FARMINGTON, PA – With a robust 1,000 U.S. dealers in the U.S., only 200 less than big brother Toyota, Scion is thinking fewer showrooms may be better.

Scion’s dealer tally “might actually go down a little bit,” Bill Fay, U.S. group vice president-Toyota Div., tells WardsAuto here.

Toyota now is asking itself, “Do we have too many (stores), do we have the right amount?” Fay says, conceding Scion “probably has a few too many at this point.”

The executive, who oversees both Toyota and Scion brands, says he and his team will “continue to look at (store viability) on an individual basis with Scion dealers, their long-term plans and whether they want to continue to represent us with the franchise.”

A decade ago, with Scion just beginning its coastal rollout before expanding nationally in 2004, management spoke of wanting a small dealer footprint, with the desire to focus stores on hip, urban areas in order to draw the younger buyers targeted by its xA subcompact, xB box and tC coupe.

But Scion locations quickly spread across the country, as Toyota dealers saw a money-making opportunity when demand for the brand’s vehicles skyrocketed in the middle of the last decade.

In a January 2005 interview with WardsAuto, then-Scion Vice President Jim Farley said the brand’s retail outlets had more than doubled from the previous summer to about 800.

In 2006, Scion sold 173,034 units, far above the niche-level volume the brand projected, and that number hasn’t been topped since. Deliveries through July were down 1.8% to 41,261.

Dave Sullivan, analyst for AutoPacific, says Scion has many more dealers than brands with similar volumes.

“Mini has about 115 (stores), Volvo has about 300, Lincoln wants about 325, Infiniti has about 200, so I would probably expect Scion to have between 350-500 but placed in more strategic locations,” he says.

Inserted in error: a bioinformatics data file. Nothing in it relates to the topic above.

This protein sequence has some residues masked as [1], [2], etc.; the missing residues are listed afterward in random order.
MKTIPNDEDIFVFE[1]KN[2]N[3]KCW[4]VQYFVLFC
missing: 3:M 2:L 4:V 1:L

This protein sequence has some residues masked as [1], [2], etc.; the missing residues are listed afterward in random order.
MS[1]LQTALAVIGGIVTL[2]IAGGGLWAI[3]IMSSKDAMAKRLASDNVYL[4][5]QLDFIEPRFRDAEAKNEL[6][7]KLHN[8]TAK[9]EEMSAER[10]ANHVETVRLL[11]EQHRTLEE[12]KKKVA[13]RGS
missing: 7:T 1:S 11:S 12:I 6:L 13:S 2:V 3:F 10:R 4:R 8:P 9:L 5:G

Scion’s shrunken volumes mean dealers are not being rewarded for the amount of money they are spending on floorplanning, Sullivan says.

With the FR-S rear-wheel-drive sports car the only bright spot, Fay says Toyota continues to study what’s next for the Scion brand.

That could include a reported plan to go small-premium, but Fay says it’s only “on the consideration list. I wouldn’t say that’s final.”

He doesn’t see the success of the FR-S, which sold 11,635 units through July, up from 4,419 year-ago, driving the brand toward a more enthusiast-oriented focus, however.

Fay is hopeful the refreshed tC, on sale now, will boost Scion volume in second-half 2013.

“We’re looking real closely at the whole brand and the products and the cadence and where we go from that,” he says. “I think we’re in a good position with what (the) FR-S is doing, and tC, and we’ve got some work to do to finalize and finish the products that will be coming in the second half of this decade to keep the brand where we want to be.”

Fay isn’t concerned a lack of young drivers and car buyers will hurt Scion’s growth potential.

American youth are shunning cars to an extent, he concedes, but not to the cautionary levels touted in some feature stories or to the extent experienced in Japan in the prior decade.

“Never say never, but I don’t think we’re going to quite get to where Japan did, (because) if you look around the Los Angeles area, young people – if they’re going to work – they’re almost going to have to get a car,” he says. “There’s not the public transportation system there is in some other cities or other countries.

“To some degree, it’s always going to be a necessity to have some kind of vehicle.”